In her incisively argued book, ‘Aboriginal people and colonies of Western Canada to 1900’ , Sarah Carter states: “The Indian Act of 1876, which has been described as a...
In her incisively argued book, ‘Aboriginal people and colonies of Western Canada to 1900’ (University of Toronto Press, 1990), Sarah Carter states: “The Indian Act of 1876, which has been described as a ‘formidable dossier of repression’ and which established race-based laws and limitations in Canada, was originally passed with 100 sections, and this nearly doubled in the next thirty years, to 195.
“It consigned Aboriginal people to the status of minors; they were British subjects but not citizens, sharing the status of children, felons, and the insane.... Those who came under the act were not allowed to vote in federal or provincial elections, and as they were not voters they were legally prohibited from the professions of law and politics, unless they gave up their Indian status” (p 117).
Carter informs us that many of the clauses of the Act were based on “nineteenth-century negative stereotypes of Indians as drunkards, as immoral, as incapable of handling money” (p 118). Indians were perceived as a “foreign element” within Canada. Although the “pass system” was not law, it was imposed as a policy that required government permission to leave the reserve. Some Aboriginal people thought of the reserve as a “concentration camp.” The Indian Act was racist to its malevolent core. It could not have been imagined into existence without deeply, unquestionably held notions of the inferiority of Aboriginal people.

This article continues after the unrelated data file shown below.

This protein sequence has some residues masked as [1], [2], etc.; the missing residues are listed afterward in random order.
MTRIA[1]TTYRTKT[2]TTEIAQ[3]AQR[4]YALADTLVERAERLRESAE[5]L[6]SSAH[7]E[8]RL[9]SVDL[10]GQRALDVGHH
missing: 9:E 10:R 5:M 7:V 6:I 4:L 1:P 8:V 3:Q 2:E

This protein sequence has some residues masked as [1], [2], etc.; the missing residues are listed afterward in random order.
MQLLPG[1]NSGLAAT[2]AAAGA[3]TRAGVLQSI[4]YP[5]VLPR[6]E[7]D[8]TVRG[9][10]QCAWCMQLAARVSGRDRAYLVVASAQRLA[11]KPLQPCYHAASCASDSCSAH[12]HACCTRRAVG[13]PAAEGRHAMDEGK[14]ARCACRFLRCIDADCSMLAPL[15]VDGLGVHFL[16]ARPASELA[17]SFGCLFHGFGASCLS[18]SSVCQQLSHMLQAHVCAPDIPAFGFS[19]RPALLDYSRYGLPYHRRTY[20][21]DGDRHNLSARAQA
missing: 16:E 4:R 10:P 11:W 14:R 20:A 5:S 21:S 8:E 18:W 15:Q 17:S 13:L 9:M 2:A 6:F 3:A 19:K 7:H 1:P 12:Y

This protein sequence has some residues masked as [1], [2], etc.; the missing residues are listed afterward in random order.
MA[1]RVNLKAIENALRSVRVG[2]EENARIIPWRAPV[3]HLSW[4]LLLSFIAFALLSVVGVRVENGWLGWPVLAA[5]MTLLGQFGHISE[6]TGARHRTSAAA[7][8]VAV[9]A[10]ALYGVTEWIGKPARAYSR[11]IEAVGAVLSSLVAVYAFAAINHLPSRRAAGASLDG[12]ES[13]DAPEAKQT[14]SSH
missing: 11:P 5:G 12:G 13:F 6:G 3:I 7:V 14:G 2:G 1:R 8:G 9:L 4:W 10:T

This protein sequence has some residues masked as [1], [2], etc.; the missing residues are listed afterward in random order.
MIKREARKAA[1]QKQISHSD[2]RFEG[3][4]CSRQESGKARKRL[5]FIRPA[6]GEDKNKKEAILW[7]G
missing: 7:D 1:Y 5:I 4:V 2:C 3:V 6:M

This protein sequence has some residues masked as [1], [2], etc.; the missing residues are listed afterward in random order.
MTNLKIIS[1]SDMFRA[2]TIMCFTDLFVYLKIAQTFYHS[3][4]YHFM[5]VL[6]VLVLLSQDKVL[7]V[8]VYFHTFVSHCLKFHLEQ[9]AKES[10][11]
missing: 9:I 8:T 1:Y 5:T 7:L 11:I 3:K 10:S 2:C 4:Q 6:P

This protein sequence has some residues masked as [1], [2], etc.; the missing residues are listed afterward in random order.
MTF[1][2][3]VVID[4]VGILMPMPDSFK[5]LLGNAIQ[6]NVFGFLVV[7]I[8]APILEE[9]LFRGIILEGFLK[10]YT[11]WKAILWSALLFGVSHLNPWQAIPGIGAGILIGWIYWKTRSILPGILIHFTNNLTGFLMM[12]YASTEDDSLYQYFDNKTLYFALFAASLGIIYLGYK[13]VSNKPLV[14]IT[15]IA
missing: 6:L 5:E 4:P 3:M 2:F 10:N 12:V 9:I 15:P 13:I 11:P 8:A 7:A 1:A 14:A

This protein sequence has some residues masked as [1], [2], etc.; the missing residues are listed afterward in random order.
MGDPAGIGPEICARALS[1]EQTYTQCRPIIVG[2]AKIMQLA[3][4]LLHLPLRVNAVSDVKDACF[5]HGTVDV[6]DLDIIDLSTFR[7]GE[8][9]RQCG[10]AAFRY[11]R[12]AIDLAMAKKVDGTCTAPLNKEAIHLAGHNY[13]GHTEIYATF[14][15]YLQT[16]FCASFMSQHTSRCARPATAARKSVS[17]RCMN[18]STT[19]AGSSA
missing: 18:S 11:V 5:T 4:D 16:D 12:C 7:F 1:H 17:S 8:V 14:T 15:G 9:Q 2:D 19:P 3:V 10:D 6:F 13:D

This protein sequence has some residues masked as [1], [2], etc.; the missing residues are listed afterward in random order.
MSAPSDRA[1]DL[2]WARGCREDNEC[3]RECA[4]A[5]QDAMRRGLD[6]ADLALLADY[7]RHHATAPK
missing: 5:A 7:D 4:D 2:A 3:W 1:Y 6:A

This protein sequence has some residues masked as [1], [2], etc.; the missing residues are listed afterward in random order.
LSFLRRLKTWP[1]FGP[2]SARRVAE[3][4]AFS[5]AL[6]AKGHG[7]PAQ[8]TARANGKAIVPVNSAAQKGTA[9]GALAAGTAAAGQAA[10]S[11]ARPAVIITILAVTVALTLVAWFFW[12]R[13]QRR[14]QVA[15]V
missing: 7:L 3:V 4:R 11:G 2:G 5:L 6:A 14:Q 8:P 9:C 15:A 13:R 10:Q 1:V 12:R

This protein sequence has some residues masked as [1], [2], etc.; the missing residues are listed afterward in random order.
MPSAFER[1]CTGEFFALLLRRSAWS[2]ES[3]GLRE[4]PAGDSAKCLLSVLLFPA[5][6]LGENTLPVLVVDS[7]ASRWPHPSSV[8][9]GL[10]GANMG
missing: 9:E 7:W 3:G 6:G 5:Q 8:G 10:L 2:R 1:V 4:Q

Even as late as 1987, Justice McEachern could rule against Gitksan land claims with these lamentable words: “… The Indians of the territory were.... a primitive people without any form of writing, horses, or wheeled wagons … The Gitksan and Wet’suwet’en civilizations, if they qualify for that description, fall within a much lower, even primitive order” (cited, Paulette Regan, ‘Unsettling the settler within: Indian residential schools, truth telling, and reconciliation in Canada’ [UBC Press, 2010, p 165).
McEachern went on to suggest that Natives were conquered by a more worthy, relentlessly energetic people. Since this statement, Indigenous issues have developed into a rather formidable body of texts shredding myths about Native inferiority into thousands of shards. Old narratives of Canada without Indians must be overturned and restoried.
We want so badly to believe national, patriotic myths about how peace-loving and tolerant we are as Canadians. Thus, given how deeply non-Aboriginals want to deny our racist past with its consequences very much evident today, and how deeply Aboriginal peoples do not trust their governments, how might reconciliation be even possible? Answer: not easily.
One big reason, very big in fact, is quite simply that the government and legal system do not respect or even understand First Nations concepts of law, diplomacy, and peace-making ceremonial processes. Until very recently, oral accounts of life experience have counted for naught in legal proceedings.
In the heady treaty-making days of the 1870s, they didn’t trust fully those making treaties. And they didn’t when residential school participants were forced to tell their stories to a tort-based legal system that, once again, placed the onus on native people to prove they were abused. This system was based on blame and fault-finding, wrongdoing and compensation and was unconducive to reconciliation. The white settler state always knows what is best for Natives, doesn’t it?
Excerpted from: ‘That Couldn’t Be True: Restorying andReconciliation’.